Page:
About five minutes after I opened that box of books, workbooks, teacher’s guide, and “supplemental learning tools” last summer, I knew. Yes, they were shiny and new. Yes, they looked exactly like what I expected for our first year of homeschool curriculum. And yes, they ticked off all the boxes for what I thought I wanted. But I just knew. This was going to be a rough year.

I’m not exactly sure what a “traditional learner” looks like, but when I think of one, my son doesn’t fit the image. He is precocious, but insecure. Impulsive, but determined. Independent, but immature. So, why did I think a traditional curriculum was going to be a good fit?? I’ve become sure of one thing: a curriculum modification is in our near future.

The Signs of a Curriculum Mismatch

When you’ve spent a bundle of money on a new homeschool curriculum, you aren’t going to toss it out the window without a good college try. The past few months have been an exercise in futility, but they’ve been enlightening! I feel like I can now say, with some expertise, how to recognize when I need to make curriculum adjustments.  Some of the signs I noticed—even within the first weeks—included:

  • Reluctance to want to start homeschool in the morning
  • Whining over most curriculum-related assignments
  • Requests to do anything other than what we were doing
  • Complaints of boredom

The nail in the coffin on the curriculum, though, was a specific morning a few weeks back when I realized I couldn’t find my teacher’s guide anywhere. After searching for almost an hour, I located it accidentally, in my son’s clothes hamper. His reasoning, when pressed, was that if I didn’t have my “teacher book” we wouldn’t have to homeschool that day. Game, match, set. It was time to rethink this whole homeschool thing.

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A Homeschool Curriculum Game Plan

If I want to get back on track, then I know I can’t simply pick another random curriculum and hope for the best, or I’ll be looking at a curriculum change again very soon. I need a strategy. So, I pulled out my favorite planning notebook, my cute purple pen, and started percolating a dangerously large pot of coffee.  Maybe this is just the caffeine talking, but I think I’ve landed on a plan of action! Here are some of the questions I’ve been asking to help me narrow down my curriculum options.

  • Why did we start homeschooling in the first place? (Reminding myself of our overall goals for my son’s education)
  • What are his strengths and weaknesses?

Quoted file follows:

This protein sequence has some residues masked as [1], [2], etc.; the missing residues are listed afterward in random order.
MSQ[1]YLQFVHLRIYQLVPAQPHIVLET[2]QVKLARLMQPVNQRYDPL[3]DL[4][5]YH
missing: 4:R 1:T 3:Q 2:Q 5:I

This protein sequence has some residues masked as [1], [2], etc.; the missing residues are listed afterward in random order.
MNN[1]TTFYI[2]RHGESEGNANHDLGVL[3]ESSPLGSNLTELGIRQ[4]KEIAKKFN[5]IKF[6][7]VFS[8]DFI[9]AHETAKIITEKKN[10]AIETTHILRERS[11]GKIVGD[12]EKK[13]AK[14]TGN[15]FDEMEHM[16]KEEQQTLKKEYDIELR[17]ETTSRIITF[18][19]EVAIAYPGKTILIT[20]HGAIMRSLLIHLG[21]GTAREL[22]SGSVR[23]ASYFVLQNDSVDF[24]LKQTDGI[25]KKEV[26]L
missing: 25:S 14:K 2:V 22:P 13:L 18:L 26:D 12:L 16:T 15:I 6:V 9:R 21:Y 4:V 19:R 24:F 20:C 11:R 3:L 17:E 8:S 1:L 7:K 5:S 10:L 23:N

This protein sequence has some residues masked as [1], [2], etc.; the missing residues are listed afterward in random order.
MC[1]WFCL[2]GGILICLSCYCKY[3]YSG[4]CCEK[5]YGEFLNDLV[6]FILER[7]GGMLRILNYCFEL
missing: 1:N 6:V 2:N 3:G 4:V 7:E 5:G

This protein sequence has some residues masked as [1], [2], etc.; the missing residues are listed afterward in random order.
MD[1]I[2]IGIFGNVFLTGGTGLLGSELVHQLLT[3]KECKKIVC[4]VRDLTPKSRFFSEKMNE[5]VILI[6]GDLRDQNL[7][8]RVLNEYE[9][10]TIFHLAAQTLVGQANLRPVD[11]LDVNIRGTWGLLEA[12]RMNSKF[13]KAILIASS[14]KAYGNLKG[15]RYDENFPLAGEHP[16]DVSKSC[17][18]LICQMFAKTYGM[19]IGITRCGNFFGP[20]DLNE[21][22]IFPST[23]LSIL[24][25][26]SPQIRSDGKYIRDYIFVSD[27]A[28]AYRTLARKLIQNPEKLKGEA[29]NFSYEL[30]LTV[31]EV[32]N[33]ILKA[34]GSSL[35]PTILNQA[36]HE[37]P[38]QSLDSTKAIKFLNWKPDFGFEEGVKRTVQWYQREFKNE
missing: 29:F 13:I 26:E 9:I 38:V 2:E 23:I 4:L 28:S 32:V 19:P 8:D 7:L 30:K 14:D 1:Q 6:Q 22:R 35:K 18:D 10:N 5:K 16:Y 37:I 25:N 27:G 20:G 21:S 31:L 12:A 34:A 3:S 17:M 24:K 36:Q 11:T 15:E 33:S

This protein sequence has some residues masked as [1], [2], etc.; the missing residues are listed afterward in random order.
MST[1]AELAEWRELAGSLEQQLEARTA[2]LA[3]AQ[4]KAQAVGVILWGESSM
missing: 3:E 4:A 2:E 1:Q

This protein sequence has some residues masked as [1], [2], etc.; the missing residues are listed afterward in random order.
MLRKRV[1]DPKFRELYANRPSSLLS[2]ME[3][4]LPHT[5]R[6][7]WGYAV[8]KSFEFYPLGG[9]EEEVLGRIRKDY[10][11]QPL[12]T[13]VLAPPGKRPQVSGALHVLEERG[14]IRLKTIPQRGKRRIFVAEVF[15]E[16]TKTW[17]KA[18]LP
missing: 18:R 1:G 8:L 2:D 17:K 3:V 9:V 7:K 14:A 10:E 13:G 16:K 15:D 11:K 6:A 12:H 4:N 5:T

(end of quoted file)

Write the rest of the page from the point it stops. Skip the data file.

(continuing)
• What are his current interests and curiosities?
  • What aspects of the last curriculum seemed to frustrate him?
  • What is his personal learning style?
  • Would a mix of homeschool curriculum work better than an all-in-one program?
  • What can we afford?
  • What would my ideal curriculum look like?
  • What is the best way to compare homeschool curriculum options?

The other big realization I’ve come to recently is that this whole homeschool thing is for my son’s benefit, so he should probably have some input. (**Insert “duh” here.**)  Sure, he’s “only” eight years old, but it’s his education and I want him to take ownership of it. I think we were long past due for a chat about what he would like his curriculum to look like.

I was actually quite surprised with his feedback. For instance, in his roundabout way, he indicated that he wanted to work more independently. (aka: less hovering on my part!) I also was caught off guard by his request to learn another language. How cool is that?! Less shocking was his input that he’d like to study dinosaurs every day. What can I say? It’s a stage. Nevertheless, our tête-à-tête was invaluable. I had a much better picture of what to look for in a curriculum this time around.

A Welcome Curriculum Change

I’m not going to lie. It was difficult putting that costly package of textbooks, workbooks, and teacher’s guide back in its original box. But, I can’t put a price tag on having my son fall in love with learning again. Instead, I’m focusing on the lessons I’ve learned, such as:

  • Sometimes, a curriculum change is inevitable. Not only will you sometimes make mistakes with your choices, but kids evolve. What works this year may be futile the next. Flexibility is the name of the game.
  • It’s vital to take stock of your goals, your child’s personality, and your budget when choosing curriculum. Asking yourself hard questions at the forefront can prevent costly mistakes.
  • Never underestimate the importance of your child or teen’s viewpoint on homeschool curriculum. A few curriculum adjustments here and there are a small price to pay for empowering them by letting them take some responsibility for their own education.

Ultimately, I’ve decided that choosing the best homeschool curriculum for my son means blending together a few different resources.  We’ll be using an online program for his core subjects, which will let him school more independently.  Foreign language is definitely on the docket now, too. And, we’ll throw in a couple unit studies on dinosaurs—well—because we can. (Yay for homeschool!) I’m excited to get our homeschool back on track, and even more importantly, I’m excited to see my son enjoy learning again!

– Sarah, homeschool mom of one

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